Q: From where do you believe they come or who is directing them?
A: The UFOs must be manned by beings whose biological cycle is considerably wider and fruitful than ours. They are not concerned with us because they finished studying us thousands of years ago, when they conducted their last explorations of the Universe, and they not only know much more about us than ourselves, but they know even our destiny. In reality, the Earth must be for them like an emergency island in the hazards of space navigation.
Q: Do you think that the public is properly informed about this subject?
A: I don’t believe there is a conspiracy by the great powers to hide the truth about UFOs from us. That would attribute the owners of the world more intelligence than what they have.
Q: To what you attribute the persistence of some scientists to deny not only the possibility that extraterrestrial spacecraft could exist, but the [UFO] phenomenon itself?
A: What happens is that humanity wasn’t able to merit the wisdom of the alchemist, who considered the laboratory like a simple kitchen for clairvoyance, and now we are at the mercy of a reactionary science whose coarse dogmatism cannot admit any evidence that it doesn’t have inside a jar. They are regressive scientists who deny the existence of Martians because they cannot see them, without even asking themselves if the Martians could be the microbes which make war to us inside our bodies.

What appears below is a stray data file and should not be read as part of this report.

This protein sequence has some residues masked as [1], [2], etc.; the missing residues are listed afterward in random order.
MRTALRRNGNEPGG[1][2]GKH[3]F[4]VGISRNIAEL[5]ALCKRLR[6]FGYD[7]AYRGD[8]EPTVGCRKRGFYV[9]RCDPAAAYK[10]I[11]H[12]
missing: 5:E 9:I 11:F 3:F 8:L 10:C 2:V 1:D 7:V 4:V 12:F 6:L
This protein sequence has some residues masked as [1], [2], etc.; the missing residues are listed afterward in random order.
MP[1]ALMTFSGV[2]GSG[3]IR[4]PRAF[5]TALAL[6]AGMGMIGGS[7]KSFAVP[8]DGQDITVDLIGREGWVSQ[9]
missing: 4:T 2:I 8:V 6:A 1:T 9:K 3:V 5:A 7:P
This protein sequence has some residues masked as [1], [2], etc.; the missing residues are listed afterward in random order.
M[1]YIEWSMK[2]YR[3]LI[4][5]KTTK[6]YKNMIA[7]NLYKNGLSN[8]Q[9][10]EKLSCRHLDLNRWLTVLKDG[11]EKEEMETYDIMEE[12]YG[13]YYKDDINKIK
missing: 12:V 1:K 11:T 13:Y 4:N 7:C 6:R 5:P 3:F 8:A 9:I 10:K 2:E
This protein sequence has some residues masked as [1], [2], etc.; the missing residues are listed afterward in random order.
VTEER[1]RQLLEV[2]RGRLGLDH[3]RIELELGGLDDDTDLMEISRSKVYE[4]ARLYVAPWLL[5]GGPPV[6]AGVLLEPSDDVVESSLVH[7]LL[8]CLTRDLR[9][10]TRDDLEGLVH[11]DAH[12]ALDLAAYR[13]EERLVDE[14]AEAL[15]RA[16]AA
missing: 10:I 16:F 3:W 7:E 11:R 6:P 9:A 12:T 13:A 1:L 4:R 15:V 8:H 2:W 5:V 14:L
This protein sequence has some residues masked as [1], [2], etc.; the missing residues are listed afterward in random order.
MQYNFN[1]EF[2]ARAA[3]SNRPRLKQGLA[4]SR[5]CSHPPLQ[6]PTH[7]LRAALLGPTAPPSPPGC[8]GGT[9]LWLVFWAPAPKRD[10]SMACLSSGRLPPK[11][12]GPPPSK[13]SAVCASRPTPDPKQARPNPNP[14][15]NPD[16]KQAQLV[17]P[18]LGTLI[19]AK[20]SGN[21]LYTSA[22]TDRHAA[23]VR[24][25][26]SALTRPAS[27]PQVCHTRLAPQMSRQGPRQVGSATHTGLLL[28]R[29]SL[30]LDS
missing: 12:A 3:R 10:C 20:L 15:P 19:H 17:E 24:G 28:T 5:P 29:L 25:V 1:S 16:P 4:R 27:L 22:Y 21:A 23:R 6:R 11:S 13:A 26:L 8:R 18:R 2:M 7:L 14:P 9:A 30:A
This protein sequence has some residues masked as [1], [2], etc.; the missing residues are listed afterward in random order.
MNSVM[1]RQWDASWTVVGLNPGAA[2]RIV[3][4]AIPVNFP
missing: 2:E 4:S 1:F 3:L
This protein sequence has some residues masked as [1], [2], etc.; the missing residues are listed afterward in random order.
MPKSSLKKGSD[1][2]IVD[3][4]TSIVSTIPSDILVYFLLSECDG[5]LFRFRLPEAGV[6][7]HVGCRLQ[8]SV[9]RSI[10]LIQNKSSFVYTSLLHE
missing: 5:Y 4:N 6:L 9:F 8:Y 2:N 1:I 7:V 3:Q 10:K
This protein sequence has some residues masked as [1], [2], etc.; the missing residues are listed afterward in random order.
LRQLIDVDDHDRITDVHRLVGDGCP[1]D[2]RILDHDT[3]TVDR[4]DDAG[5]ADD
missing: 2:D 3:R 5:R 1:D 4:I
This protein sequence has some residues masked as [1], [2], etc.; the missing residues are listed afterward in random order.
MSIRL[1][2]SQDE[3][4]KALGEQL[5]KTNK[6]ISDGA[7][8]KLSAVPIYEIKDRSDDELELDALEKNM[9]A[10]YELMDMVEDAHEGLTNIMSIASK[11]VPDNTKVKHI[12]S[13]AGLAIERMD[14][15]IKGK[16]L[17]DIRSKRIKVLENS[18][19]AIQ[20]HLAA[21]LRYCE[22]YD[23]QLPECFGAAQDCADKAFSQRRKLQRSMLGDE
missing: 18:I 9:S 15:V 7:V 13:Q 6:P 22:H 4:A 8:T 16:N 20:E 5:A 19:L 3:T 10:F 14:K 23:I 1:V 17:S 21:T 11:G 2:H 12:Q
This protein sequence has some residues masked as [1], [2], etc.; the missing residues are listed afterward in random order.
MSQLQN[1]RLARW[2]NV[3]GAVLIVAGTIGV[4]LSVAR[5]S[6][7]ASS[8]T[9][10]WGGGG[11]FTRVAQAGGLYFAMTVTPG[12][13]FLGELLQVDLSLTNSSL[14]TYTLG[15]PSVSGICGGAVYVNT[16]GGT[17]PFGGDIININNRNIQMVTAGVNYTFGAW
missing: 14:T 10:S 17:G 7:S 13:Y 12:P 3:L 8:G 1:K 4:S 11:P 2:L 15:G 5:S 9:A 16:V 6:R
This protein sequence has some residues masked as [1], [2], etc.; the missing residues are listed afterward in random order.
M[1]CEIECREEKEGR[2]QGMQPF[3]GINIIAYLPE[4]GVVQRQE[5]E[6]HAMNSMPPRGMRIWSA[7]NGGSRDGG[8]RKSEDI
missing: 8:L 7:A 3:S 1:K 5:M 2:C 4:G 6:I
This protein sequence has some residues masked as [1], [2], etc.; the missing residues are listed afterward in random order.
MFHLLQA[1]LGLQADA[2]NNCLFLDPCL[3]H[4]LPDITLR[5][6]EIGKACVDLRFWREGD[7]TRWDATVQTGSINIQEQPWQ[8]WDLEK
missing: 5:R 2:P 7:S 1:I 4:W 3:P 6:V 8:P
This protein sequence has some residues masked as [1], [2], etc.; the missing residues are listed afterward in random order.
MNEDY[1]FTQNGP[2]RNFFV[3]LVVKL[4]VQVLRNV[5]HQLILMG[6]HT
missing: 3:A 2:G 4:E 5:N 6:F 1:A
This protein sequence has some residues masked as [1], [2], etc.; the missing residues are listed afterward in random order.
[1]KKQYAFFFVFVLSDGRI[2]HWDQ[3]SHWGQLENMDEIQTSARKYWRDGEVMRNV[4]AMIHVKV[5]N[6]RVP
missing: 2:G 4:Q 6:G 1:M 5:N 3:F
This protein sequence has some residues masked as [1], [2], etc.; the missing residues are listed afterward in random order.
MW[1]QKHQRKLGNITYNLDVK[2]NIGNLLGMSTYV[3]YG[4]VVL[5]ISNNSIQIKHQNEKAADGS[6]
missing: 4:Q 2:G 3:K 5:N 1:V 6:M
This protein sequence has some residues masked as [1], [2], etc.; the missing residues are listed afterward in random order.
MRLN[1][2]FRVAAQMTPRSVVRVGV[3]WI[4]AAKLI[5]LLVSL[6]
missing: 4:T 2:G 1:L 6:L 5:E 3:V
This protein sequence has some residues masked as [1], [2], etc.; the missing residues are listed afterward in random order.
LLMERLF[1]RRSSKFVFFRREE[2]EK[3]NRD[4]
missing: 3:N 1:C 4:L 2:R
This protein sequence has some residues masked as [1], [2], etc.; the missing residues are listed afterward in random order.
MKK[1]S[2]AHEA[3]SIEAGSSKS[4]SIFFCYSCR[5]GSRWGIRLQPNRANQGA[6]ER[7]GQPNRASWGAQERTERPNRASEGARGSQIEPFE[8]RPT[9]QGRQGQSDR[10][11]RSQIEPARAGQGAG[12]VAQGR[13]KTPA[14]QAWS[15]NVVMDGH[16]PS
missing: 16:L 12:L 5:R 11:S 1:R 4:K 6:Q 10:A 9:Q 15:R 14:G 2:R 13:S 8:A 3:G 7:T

So long as science is experimental—and not clairvoyant as was alchemy and which in our times only poetry can be—humanity will continue to be part of the kingdom of the barnacles. We will continue to see with an open mouth those luminous discs which were already familiar in the night of the Bible, and we will continue to deny their existence if their crew sit down to have lunch with us, as it occurred so many times in the past, because we are the inhabitants of the most provincial, reactionary and backwards planet in the Universe.